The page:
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Thursday, November 15, 2012

X-amining New Mutants #11

"Magma"
January 1984

In a Nutshell
Magma helps the New Mutants defeat Selene. 

Writer: Chris Claremont
Penciler: Sal Buscema
Finisher: Tom Mandrake
Letterer: Joe Rosen
Colorist: Glynis Wein
Editor: Louise Jones
Editor-in-Chief: Jim Shooter

Plot
Amara attacks Selene, who defends herself by animating the rock within the cavern. That use of power leaves Selene old and frail, but she sacrifices her followers to rejuvenate herself. Turning to Dani, she entrances her, declaring her intent to use her and the other New Mutants to conquer the world. Dani fights her influence, just as Amara escapes from the rock and attacks Selene again, blasting her with lava. Dani vows to help Amara, just as Selene suddenly drains Amara's lifeforce. Meanwhile, Senator Gallio triumphantly leads Senator Aquilla away in chains, much to the consternation of Sam, Roberto and Rahne. Spying a red-haired woman amongst Aquilla's captured slaves, Roberto steals a guard's armor and follows her. Inside a dungeon, he discovers his captured mother being taunted by Castro. Roberto knocks out Castro, then frees his mother.


She explains that she was rescued from the river by a group of Amazons comprised of young women from Nova Roma sent into the jungle to escape Selene. Back at Gallio's palace, Gallio plots to dispose of Sam and Rahne now that he's captured Aquilla, when Amara suddenly bursts through the floor, looking for her father. Just then, Roberto and his mother arrive, leading a group of Aquilla's Legionnaires and Amazons. The New Mutants join the fray and help defeat Gallio's men, while the freed Aquilla kills Gallio in a swordfight. Amara explains how touching the earth restored her life force, and leads the New Mutants into the caverns where Selene is still holding Dani. The New Mutants attack her, with Sam blasting a hole in the cavern to allow in sunlight, recharging Roberto, who tosses Selene into a deep fissure created by Amara. Filling the fissure with rock, Sunspot is admonished for trying to kill Selene, though Roberto fears there's no way to truly destroy her. With Selene defeated for now, Amara worries whether her power will make her a hero like the New Mutants, or a monster like Selene.  

Firsts and Other Notables
This issue was released as part of Assistant Editors' Month, though aside from the blurb on the cover and the extra head in the cover box, everything is business as usual.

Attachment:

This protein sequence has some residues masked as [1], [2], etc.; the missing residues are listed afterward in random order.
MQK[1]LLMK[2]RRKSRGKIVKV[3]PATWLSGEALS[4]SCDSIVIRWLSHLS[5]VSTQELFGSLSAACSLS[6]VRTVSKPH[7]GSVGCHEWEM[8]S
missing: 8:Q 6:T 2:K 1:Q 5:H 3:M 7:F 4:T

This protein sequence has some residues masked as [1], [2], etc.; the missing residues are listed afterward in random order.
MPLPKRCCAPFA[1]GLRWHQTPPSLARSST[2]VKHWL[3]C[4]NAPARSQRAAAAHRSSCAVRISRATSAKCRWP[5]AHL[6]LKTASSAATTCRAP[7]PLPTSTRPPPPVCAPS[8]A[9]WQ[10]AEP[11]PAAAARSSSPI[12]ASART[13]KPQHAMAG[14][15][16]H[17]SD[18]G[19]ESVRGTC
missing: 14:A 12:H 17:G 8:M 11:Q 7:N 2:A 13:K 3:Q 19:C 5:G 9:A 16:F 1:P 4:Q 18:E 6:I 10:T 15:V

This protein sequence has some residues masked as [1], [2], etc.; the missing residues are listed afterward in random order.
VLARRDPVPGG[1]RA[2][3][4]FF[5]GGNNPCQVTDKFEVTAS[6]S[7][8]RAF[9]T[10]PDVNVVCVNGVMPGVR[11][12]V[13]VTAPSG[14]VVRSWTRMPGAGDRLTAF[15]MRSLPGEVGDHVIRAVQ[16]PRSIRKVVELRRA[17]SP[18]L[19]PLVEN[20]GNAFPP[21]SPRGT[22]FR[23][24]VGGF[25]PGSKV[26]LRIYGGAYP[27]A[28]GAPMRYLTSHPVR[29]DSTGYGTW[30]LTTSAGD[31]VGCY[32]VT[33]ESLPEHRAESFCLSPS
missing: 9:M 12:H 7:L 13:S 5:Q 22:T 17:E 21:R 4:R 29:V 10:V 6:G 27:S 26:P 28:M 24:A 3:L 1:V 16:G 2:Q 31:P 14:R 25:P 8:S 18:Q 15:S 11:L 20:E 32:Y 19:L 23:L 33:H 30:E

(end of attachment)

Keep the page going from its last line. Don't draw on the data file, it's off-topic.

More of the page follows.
Roberto's mother turns up alive and well, and, after overhearing Castro taunting her, Roberto finally learns about his father's dark ambitions, something that will define their relationship from this point forward. 


A Work in Progress
In addition to her psychic powers and ability to drain life forces to sustain her youth, it's revealed that Selene can also control inanimate objects. She is also described as a "psychic vampire" for the first time.


Dani mentions that Amara is the right age for her mutant power to manifest, again affirming the connection between the manifestation of mutant powers and puberty.
 
Judo is apparently the preferred martial art of the Xavier School for Gifted Youngsters. 


Sam learns that his protective field while blasting extends to protect him from anything he picks up.  


Roberto actively tries to kill Selene, and is called on it by Sam, but Roberto waves it off, saying she likely survived.


I Love the 80s
Dani once again spends most of the issue in the skimpiest outfit possible.


Selene refers to Dani's companions as the New Mutants; I'm not entirely sure she should be familiar with that term, unless she read it in Dani's mind off-panel. 

It takes Dani far too long to come to the conclusion that the young woman covered in lava could be a mutant. 


ClaremontismsSam is once again described as "nigh irresistable" while blasting, and we're reminded again that Roberto is not invulnerable.


Teebore's Take
The best thing you can say about this issue is that it finally brings the Nova Roma story to a close (though it'll still be a couple issues before we're back at the mansion, as we deal with the fallout of this story). As such, the vast majority of pages are handed over to action, pushing aside the character bits that helped elevate last issue. Claremont introduces an interesting idea in the fact that Roberto goes out of his way to try and kill Selene, though the moral question is quickly tossed aside in the next panel when it's suggested she probably didn't die anyway. And considering the whole thing was brought up three panels from the end of the issue, any serious discussion would have to be held for the next issue anyway. In any event, at five issues (plus next issue's quasi-epilogue) this story is officially at least an issue-and-a-half too long, so it's good to see the title finally moving past it. 

Next Issue